From: Beman Dawes (bdawes_at_[hidden])
Date: 2001-05-09 14:06:38
At 01:01 PM 5/9/2001, Bill Seymour wrote:
>When J16 and WG21 begin working on specific proposals for the
>evolution of C++, I intend to suggest a fixed-point decimal type.
>The main reason is that many novices want to use floating-point
>types to store monetary values; and they're suprised when the
>pennies (or other fractional values) don't add up. In the
>traditional "business data processing" environment in which
>I work, this is often what Bjarne calls an "embarrassment."
>If there's interest, I'd like to do a reference implementation
>under the auspices of Boost.
I think a fixed-point type would be useful, and Boost would be a good place
to develop existing practice in preparation for a standard library
>Are there more requirements that I haven't thought of?
Do make sure that it is easy to do the formatted output needed for business
use, including internationalization. Options for fills, floating currency
indicator, significance starter, various ways to indicate negative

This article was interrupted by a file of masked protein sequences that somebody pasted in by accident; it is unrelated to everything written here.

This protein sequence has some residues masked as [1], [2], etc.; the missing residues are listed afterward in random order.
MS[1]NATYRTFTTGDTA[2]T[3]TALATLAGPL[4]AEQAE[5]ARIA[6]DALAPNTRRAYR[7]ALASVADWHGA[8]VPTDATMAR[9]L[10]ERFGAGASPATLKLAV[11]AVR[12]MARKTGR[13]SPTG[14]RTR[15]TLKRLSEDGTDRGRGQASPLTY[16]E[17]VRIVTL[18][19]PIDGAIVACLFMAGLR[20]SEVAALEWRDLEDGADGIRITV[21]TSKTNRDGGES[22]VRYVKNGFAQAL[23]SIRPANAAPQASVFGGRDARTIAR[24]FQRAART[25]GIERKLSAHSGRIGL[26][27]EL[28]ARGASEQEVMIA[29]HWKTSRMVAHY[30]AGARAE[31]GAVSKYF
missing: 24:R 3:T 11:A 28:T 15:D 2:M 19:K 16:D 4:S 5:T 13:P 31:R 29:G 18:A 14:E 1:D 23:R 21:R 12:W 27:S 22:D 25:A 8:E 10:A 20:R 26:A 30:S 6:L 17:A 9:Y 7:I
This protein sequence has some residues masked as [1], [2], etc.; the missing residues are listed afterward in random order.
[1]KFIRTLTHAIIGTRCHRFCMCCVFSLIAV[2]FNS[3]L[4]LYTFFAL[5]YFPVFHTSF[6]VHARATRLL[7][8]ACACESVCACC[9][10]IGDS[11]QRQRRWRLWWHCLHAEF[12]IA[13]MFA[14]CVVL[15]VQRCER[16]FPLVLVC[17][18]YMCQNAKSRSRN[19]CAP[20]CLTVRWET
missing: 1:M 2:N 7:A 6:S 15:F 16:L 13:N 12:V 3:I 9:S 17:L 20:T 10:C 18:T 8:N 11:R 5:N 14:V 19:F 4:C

(included parentheses), separators, etc. All that stuff accountants care
about. If it turns out the standard library's iostream and locale
mechanisms are strong enough, then just document that. But otherwise some
such facility is bound to be a frequent user need.
At 01:48 PM 5/9/2001, George A. Heintzelman wrote:
>> - Represent at least 18 decimal digits exactly. (The 18 comes
>> from prior art on IBM mainframes, and also turns out to be
>> convenient if the internal representation is a 64-bit int.)
>Note that not all platforms support 64-bit ints directly. So you'll
>have to do some work if you want to support 32-bit machines with this
I wouldn't worry too much about that. Even on 32-bit machines many
compilers already support long long. Perhaps just use int_least64_t (see
boost/cstdint.hpp) as the underlying type.
That way there will be support from many current compilers, and as long
long rolls out then all compilers will eventually provide support.
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